“Naturally” reversing a spinal curvature is a dangerous notion.
Many people have heard of the spinal deformity known as scoliosis, whether at a routine doctor’s appointment or from their child’s school nurse during a routine screening. They know it is a condition that affects the spine, but to what extent that effect matters, or when to do something about it, can be elusive. Yet, these are critical questions to answer for people as they assess their own or their child’s spine health. In this 21st Century Age of Technology, where do we typically turn when we have questions about anything? The Internet, of course. Unfortunately, even with the copious amounts of online information available at our fingertips today, not all of it is accurate or safe. So let’s dive in and debunk a major scoliosis myth that captures so many sufferers’ attention.
A search of the term “can scoliosis be reversed without surgery?” will typically yield at least one Page 1 result with affirmation that leads a person to believe the answer to that question is yes. As a spine surgeon specializing in minimally invasive scoliosis treatment, I am here to tell you that reversing a scoliosis curve is impossible without surgical intervention. With that said, some highly effective non-surgical treatments can help slow, or in some cases, halt the progression of a spinal curve. But none of them will reverse the damage that has already occurred. Believing in this myth can lead people unknowingly down dangerous treatment paths that may also prevent them from getting the legitimate and clinically-proven medical care they need.
I am a spine surgeon who has made the care and treatment of patients with scoliosis and other spinal deformities my life’s work for more than two decades. Unfortunately, I don’t have enough fingers to count the number of times someone has come to me as a last resort, with debilitating, disfiguring, and disabling scoliosis because they believed for far too long that it could be “cured” by some other means.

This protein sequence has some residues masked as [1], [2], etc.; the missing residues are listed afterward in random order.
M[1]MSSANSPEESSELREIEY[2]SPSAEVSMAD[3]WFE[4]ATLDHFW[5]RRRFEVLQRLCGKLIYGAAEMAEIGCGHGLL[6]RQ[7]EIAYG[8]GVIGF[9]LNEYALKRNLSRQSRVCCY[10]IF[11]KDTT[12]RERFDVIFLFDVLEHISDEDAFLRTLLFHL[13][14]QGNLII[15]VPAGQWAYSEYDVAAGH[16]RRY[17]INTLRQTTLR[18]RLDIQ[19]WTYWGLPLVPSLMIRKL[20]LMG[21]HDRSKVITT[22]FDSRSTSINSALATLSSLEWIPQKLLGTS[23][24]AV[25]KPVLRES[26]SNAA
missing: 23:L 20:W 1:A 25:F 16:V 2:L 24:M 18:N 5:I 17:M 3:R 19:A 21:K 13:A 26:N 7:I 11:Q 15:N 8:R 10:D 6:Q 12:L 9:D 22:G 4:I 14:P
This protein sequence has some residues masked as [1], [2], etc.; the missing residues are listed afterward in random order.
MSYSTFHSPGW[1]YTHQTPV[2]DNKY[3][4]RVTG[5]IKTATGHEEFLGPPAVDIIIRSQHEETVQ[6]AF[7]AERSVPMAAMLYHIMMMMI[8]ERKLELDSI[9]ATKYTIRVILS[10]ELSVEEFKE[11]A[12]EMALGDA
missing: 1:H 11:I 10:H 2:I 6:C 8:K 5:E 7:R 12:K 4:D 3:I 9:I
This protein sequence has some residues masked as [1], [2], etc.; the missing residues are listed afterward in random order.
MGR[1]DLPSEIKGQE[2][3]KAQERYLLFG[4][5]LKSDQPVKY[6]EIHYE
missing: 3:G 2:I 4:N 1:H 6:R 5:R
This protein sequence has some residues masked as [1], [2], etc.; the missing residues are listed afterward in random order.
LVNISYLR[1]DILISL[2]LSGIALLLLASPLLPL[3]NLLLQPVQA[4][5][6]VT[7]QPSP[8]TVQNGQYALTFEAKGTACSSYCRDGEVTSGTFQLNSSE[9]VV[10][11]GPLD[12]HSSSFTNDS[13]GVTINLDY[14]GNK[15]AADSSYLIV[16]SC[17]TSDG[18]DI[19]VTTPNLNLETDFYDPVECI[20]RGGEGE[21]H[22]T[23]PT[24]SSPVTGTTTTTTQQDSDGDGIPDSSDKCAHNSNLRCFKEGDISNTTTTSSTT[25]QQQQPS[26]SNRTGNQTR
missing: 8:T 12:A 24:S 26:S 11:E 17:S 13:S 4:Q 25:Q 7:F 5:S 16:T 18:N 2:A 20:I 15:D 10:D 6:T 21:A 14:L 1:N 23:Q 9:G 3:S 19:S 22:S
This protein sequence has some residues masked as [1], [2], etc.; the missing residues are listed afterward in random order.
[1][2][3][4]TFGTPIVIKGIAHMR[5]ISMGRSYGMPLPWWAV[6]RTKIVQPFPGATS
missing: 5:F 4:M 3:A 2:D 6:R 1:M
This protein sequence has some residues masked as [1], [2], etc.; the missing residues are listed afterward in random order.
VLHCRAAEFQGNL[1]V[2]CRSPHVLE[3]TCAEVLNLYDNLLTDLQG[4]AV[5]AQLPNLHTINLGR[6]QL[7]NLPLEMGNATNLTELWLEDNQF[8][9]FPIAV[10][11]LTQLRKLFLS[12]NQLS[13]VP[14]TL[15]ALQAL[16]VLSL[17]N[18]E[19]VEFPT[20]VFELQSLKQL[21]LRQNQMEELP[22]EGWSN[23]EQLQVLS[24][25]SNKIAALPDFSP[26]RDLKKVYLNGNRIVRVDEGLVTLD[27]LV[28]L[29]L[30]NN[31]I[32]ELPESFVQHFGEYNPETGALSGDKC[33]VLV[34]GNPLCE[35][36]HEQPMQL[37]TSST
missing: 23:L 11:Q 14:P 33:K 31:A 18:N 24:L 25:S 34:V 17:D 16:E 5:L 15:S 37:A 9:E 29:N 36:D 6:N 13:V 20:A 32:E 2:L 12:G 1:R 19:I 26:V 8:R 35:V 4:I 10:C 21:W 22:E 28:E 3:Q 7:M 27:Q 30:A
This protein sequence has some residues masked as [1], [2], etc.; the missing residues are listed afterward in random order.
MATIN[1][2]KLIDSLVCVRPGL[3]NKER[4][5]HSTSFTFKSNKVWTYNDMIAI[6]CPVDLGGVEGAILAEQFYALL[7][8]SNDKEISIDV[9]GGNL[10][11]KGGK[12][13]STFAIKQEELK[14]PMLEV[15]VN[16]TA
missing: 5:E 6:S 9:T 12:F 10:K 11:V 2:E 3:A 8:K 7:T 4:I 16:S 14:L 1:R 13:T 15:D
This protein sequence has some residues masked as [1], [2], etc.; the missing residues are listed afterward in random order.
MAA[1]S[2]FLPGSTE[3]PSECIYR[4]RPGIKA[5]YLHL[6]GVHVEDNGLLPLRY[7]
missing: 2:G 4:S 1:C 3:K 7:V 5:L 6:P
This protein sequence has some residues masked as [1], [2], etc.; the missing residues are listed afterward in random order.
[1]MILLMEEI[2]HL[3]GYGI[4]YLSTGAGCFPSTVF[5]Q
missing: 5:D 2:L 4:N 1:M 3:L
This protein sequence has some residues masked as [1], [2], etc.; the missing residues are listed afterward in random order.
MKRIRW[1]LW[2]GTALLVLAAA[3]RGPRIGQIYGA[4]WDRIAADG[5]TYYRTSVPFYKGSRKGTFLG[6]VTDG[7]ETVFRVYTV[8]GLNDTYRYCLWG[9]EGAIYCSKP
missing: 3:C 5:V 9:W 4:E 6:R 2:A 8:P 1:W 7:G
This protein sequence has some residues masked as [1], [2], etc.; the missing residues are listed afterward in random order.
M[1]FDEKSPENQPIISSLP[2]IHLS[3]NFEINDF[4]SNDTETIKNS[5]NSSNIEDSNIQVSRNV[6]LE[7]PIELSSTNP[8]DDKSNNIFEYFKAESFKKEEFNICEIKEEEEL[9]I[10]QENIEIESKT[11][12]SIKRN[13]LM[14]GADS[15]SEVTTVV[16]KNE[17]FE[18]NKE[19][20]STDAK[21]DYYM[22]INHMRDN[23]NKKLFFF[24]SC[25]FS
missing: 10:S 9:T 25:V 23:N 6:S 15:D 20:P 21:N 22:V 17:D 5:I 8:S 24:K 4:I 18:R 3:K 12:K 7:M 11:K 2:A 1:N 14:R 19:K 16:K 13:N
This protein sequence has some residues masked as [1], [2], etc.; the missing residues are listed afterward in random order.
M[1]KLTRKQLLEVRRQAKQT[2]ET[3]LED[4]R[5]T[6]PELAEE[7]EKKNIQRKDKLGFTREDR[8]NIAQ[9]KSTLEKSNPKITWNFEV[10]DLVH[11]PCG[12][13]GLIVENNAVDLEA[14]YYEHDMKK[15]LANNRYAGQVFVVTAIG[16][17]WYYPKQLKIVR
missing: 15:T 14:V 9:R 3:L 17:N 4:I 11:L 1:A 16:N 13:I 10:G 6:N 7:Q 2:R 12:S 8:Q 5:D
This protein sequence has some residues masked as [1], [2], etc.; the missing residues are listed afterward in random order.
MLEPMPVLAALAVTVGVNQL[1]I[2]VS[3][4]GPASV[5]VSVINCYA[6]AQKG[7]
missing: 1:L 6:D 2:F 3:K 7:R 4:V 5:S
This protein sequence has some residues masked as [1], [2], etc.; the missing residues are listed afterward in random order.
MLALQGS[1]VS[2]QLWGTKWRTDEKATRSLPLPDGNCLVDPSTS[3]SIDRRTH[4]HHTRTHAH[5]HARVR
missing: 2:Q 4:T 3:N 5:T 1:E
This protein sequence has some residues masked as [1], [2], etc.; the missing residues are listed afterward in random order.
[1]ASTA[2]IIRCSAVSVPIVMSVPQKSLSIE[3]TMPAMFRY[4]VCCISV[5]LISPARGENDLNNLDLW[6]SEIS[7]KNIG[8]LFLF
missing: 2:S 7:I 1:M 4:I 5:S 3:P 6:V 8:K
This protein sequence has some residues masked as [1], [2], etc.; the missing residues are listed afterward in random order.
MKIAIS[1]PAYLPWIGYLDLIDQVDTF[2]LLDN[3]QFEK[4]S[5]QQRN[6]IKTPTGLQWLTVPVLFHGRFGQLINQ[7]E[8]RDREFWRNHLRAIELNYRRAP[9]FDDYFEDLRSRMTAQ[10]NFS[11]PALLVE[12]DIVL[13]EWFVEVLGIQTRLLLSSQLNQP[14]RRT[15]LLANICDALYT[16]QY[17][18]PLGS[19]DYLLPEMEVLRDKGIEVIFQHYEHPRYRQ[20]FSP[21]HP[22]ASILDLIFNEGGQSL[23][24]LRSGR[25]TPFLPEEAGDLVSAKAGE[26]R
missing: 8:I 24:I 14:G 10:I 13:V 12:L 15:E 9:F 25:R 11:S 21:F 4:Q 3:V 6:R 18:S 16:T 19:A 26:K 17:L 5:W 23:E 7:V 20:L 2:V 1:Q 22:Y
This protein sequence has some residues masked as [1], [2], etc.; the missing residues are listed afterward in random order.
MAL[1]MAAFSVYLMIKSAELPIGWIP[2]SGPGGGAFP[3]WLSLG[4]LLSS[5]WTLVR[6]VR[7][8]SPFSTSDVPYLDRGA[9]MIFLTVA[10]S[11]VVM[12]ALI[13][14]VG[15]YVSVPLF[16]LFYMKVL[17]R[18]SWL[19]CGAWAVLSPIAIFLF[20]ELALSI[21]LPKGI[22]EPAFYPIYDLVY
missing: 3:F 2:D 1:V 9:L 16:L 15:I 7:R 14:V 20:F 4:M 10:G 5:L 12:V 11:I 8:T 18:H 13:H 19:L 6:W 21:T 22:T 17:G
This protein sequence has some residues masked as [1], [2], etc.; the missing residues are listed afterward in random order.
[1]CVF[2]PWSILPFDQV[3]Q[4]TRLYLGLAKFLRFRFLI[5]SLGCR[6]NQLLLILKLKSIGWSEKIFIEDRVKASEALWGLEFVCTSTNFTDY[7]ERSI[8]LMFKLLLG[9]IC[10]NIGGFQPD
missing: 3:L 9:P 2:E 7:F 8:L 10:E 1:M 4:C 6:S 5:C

When it comes to scoliosis, especially for those trying to avoid surgery, early identification is essential. But it is untrue that all cases of scoliosis need medical intervention or surgery to correct them. Many require consistent monitoring and observation by an experienced health care provider. Scoliosis is measured by the degree of curvature. For those people with a “mild” spinal curve (less than 20 degrees), sometimes all that is required are regular checkups to ensure the curve isn’t worsening. Scoliosis tends to worsen while bones are still growing, so regular monitoring during childhood is critically important.
In cases where the scoliosis curve is “moderate” (between 25-40 degrees), bracing may be recommended. Specifically, a brace may help prevent further curve progression for a still-growing spine until growth stops after puberty. On the other hand, a diagnosis of “severe” (more than 50 degrees) scoliosis may require surgery to correct the existing curvature and prevent further progression. In some cases of severe scoliosis, there are other factors at play that warrant surgical intervention, such as lung compression or heart issues. Scoliosis surgery is also warranted when the condition results in chronic pain or significantly alters a person’s physical appearance or stature.
The month of June is National Scoliosis Awareness Month. This is a great time to schedule your child’s annual well visit and ensure a scoliosis screening is part of it. 1 in 40 people will be affected by scoliosis at some point in their lives. Though it is often identified in younger patients who are still growing, scoliosis can occur in anyone at any age. There are signs you can watch for at home too. Asymmetry or unevenness of the back, hips, or shoulders can be signs of scoliosis, and a head that appears slightly “off-center” or one shoulder blade that looks higher than the other are other signs.
If you notice any apparent signs of scoliosis in your children, or yourself, make an appointment with your doctor for evaluation. If you or a loved one are diagnosed with scoliosis, consider consulting a board-certified spine specialist with extensive experience in treating scoliosis who can give you expert advice on the next steps or treatment options.
Don’t panic. But don’t rely solely on the Internet for scoliosis care and treatment advice, either. If something does catch your eye and you’re curious about it, discuss it with your doctor before trying it. Understanding the facts about scoliosis can help YOU become YOUR best advocate for your spine health by making well-informed and educated decisions.